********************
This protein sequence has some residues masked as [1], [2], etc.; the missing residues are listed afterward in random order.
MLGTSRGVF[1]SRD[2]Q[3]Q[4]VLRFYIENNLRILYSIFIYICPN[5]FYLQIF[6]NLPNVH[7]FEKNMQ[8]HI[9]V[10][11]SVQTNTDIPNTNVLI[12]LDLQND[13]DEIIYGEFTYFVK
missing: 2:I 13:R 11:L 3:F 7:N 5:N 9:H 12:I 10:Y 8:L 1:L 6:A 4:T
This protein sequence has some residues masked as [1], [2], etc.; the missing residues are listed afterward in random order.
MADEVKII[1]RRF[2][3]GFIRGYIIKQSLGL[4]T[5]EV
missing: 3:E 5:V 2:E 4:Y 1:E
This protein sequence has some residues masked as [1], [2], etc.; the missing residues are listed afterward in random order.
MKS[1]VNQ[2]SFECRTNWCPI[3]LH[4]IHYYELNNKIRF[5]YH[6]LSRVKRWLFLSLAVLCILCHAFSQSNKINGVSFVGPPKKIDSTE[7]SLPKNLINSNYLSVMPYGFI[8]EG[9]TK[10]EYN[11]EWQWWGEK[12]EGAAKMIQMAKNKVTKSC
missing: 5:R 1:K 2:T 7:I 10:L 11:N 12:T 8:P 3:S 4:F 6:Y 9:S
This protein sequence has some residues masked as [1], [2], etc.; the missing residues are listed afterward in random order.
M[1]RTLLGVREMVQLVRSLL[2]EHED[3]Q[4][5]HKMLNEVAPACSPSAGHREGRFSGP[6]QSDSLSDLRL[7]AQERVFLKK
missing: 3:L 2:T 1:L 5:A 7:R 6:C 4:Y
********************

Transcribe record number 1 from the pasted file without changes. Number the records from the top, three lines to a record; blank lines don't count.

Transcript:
This protein sequence has some residues masked as [1], [2], etc.; the missing residues are listed afterward in random order.
MLGTSRGVF[1]SRD[2]Q[3]Q[4]VLRFYIENNLRILYSIFIYICPN[5]FYLQIF[6]NLPNVH[7]FEKNMQ[8]HI[9]V[10][11]SVQTNTDIPNTNVLI[12]LDLQND[13]DEIIYGEFTYFVK
missing: 2:I 13:R 11:L 3:F 7:N 5:N 9:H 12:I 10:Y 8:L 1:L 6:A 4:T